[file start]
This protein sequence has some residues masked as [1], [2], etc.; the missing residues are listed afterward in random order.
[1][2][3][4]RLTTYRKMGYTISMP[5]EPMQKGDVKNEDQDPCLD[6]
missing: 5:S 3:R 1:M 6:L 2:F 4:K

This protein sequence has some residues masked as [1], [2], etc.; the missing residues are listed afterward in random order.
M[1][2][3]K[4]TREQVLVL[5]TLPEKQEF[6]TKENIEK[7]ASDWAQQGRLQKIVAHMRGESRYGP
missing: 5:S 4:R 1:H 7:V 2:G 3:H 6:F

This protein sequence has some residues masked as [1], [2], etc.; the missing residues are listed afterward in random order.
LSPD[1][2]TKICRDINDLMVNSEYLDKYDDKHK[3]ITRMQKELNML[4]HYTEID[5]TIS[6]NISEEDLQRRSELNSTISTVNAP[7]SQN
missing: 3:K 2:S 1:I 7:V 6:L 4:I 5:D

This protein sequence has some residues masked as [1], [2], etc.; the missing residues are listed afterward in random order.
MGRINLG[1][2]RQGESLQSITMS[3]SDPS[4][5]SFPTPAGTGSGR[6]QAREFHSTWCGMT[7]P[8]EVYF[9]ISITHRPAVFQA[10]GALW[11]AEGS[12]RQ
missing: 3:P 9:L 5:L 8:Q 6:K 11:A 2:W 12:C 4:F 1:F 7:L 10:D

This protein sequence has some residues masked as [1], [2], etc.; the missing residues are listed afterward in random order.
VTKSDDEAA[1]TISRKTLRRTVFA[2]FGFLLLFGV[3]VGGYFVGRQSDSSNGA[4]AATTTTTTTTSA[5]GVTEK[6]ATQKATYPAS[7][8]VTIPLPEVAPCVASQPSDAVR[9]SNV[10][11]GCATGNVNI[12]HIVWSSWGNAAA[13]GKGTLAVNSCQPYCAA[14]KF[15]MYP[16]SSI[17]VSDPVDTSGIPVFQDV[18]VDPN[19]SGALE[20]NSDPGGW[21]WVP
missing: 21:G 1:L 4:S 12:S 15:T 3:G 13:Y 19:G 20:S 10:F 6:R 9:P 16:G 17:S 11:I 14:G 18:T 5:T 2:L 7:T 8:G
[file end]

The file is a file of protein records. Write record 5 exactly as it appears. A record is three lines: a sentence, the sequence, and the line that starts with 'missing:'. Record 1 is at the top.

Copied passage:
This protein sequence has some residues masked as [1], [2], etc.; the missing residues are listed afterward in random order.
VTKSDDEAA[1]TISRKTLRRTVFA[2]FGFLLLFGV[3]VGGYFVGRQSDSSNGA[4]AATTTTTTTTSA[5]GVTEK[6]ATQKATYPAS[7][8]VTIPLPEVAPCVASQPSDAVR[9]SNV[10][11]GCATGNVNI[12]HIVWSSWGNAAA[13]GKGTLAVNSCQPYCAA[14]KF[15]MYP[16]SSI[17]VSDPVDTSGIPVFQDV[18]VDPN[19]SGALE[20]NSDPGGW[21]WVP
missing: 21:G 1:L 4:S 12:S 15:T 3:G 13:Y 19:G 20:S 10:F 6:R 9:P 16:G 17:S 11:I 14:G 18:T 5:T 2:L 7:T 8:G